This article was published previously in Saigoneer http://saigoneer.com
To coincide with the sad demise of 213 Đồng Khởi, demolition of which is now well under way, here’s a short piece on the Đa Kao headquarters of the company which built it.
The dilapidated colonial mansion at 48 Nguyễn Đình Chiểu was once the Saigon headquarters of the engineering and construction company Établissements Brossard et Mopin, which was responsible for designing and constructing a number of Saigon’s most iconic civic buildings.
Company founder Jules Brossard arrived in Indochina in the late 1880s, building a profitable mining business in Hòn Gai and later setting up the Hải Phòng-based engineering company Brossard et Cie. In the 1890s it was this company which built two 1m-gauge industrial tram lines in Hạ Long Bay for the Société de charbonnages de Hon-gay, one of 12km linking Port-Courbet (Hòn Gai) with the Hà Tu mine and another of 6km (the first 3km shared with the Hà Tu line) linking Port-Courbet with the Nagotna mine.
In the early 1900s, Brossard’s company was also responsible for much of the infrastructure (station buildings, track bed, ballasting) on the Compagnie française des chemins de fer de l’Indochine et du Yunnan (French Indochina and Yunnan Railway Company, CIY) railway line.
Brossard’s business partnership with former Department of Civic Buildings inspector Eugène Mopin began in 1906, and over the next two decades the Société d’Exploitation des Établissements Brossard et Mopin developed into one of East Asia’s most successful engineering and construction companies, with a head office in Paris and branches in Saigon, Phnom Penh, Singapore and Tianjin.
During this period it built banks, hospitals, factories, port infrastructure, reservoirs and swimming pools in many Asian cities, becoming recognised as the leading East Asian specialist in reinforced concrete buildings and competing regularly with Gustav Eiffel’s old company Société Levallois-Perret for contracts to build railway bridges and other infrastructure for the Chemins de fer de l’Indochine (CFI).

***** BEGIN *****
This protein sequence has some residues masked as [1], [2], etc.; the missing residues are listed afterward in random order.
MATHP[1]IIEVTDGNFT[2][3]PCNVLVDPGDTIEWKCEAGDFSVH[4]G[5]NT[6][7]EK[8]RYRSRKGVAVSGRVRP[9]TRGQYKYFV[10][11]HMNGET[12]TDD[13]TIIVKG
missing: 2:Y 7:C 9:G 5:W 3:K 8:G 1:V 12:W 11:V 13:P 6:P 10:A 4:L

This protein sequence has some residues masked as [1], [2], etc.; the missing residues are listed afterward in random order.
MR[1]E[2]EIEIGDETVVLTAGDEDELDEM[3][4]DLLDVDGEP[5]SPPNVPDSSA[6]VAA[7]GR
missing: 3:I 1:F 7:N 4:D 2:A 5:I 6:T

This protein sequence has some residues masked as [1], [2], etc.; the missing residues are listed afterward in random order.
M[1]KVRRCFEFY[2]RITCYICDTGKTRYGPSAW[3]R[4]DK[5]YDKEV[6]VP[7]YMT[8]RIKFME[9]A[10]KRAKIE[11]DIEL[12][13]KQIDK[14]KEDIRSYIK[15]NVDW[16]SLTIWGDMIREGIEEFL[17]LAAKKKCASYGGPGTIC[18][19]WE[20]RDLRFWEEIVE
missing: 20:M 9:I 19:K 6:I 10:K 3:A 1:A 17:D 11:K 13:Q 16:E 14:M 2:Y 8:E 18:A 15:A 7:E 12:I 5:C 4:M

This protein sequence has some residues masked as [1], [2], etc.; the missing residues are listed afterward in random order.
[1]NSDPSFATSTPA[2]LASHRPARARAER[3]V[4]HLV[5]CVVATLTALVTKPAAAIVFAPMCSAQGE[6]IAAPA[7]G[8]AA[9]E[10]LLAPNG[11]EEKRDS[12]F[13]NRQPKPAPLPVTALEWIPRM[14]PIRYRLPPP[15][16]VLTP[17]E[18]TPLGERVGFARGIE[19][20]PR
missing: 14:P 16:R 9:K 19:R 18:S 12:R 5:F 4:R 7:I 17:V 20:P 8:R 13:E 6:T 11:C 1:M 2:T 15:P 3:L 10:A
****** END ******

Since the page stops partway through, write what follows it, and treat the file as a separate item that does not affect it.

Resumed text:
Here in Saigon, the work which really cemented the company’s reputation was the Halles Centrales of 1914, now the Bến Thành Market. This iconic building paved the way for numerous other high-profile commissions, including the famous Grand Hotel Beijing (1917).
Prior to 1920, Établissements Brossard et Mopin rented an office at 18 rue Lagrandière (Lý Tự Trọng) in Saigon, but in that year it relocated its East Asian managerial operations to a new purpose-built Saigon headquarters at 48 rue Richaud, now 48 Nguyễn Đình Chiểu.
In the same year, founder and senior partner Jules Brossard received the Chevalier de la Légion d’Honneur for his contribution to the development of Indochina.
Établissements Brossard et Mopin was forced into receivership in 1922 following the bankruptcy of the Shanghai-based Banque Industrielle de Chine (Industrial Bank of China), but in 1924 the company was reconstituted and subsequently made a name for itself with further major works, including the Trésor général in Saigon (1925), the second Bank of Indochina (1928), the Chartered Bank (1928) and 213 rue Catinat (1930), as well as many other lower-profile office and apartment blocks.
The company’s former Saigon headquarters at 48 Nguyễn Đình Chiểu currently provides office space for several culture, sports and tourism agencies, though like so many other historic buildings in Hồ Chí Minh City, its future is far from secure.
Tim Doling is the author of the walking tour guidebook Exploring Hồ Chí Minh City (Nhà Xuất Bản Thế Giới, Hà Nội, 2014) and also conducts Saigon and Chợ Lớn Heritage Tours.
A full index of all Tim’s blog articles since November 2013 is now available here.
Join the Facebook group pages Saigon-Chợ Lớn Then & Now to see historic photographs juxtaposed with new ones taken in the same locations, and Đài Quan sát Di sản Sài Gòn – Saigon Heritage Observatory for up-to-date information on conservation issues in Saigon and Chợ Lớn.